Downloading event log files is quick and efficient.  You can try these scripts out at http://bit.ly/elfScripts. Give it a try!


  1. Replies
    1. Thanks Ryan for following the blog!

    2. This comment has been removed by a blog administrator.

  2. ny updates to this?

    The sample script in this blog works perfectly against my Developer account but not production.

    The result of the token request is:
    "error" : "invalid_grant",
    "error_description" : "authentication failure"

    I've been round and round. It MUST be something simple I missed on the Salesforce setup side.

    1. Can you check to see if a security token is needed for your user?

    2. You can also get a sample script or download files via http://Salesforce-elf.herokuapp.com

    3. ello Adam,
      I have a problem with your scripts on Cygwin.
      1. {access_token} variable get correct values but when it's used on curl query it doesn't show any results :(
      I mean this part:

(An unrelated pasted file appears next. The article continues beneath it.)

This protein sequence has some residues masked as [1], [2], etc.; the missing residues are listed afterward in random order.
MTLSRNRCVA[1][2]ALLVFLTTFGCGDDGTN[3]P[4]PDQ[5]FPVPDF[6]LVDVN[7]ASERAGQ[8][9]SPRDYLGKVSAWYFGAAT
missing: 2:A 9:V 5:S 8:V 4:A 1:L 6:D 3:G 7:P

elfs=`curl https://${instance}.salesforce.com/services/data/v32.0/query?q=Select+Id+,+EventType+,+LogDate+From+EventLogFile+Where+LogDate+=+${day} -H "Authorization: Bearer ${access_token}" -H "X-PrettyPrint:1"`

      2. If I assign a fixed value to that the scipt starts file download but I get the following message

      .csv.-03-27.csv to URI
      .csver of input files: 1 merged to output file: URI
      .csv.-03-27.csv to VisualforceRequest
      .csver of input files: 1 merged to output file: VisualforceRequest
      .csv.-03-27.csv to WaveChange
      .csver of input files: 1 merged to output file: WaveChange

      and no files are downloaded.
      I've tried using the script on Ubuntu 16.04 with a similar result :(

      Please help.

    4. Hi Jakub,

      Thanks for reading the blog! I'm sorry you're having this issue.

      A way to simplify this is to bootstrap the bash script via the web browser app on heroku: http://Salesforce-elf.herokuapp.com which will auto generate the bash script and may help to troubleshoot what's going on here.

      Something odd is definitely happening in your file because it's trying to merge files. The issue with that is that the code would have to try to merge the files into a single one which is another reason to try to simplify the code to try downloading just one day and one file type first before trying to download all files at once.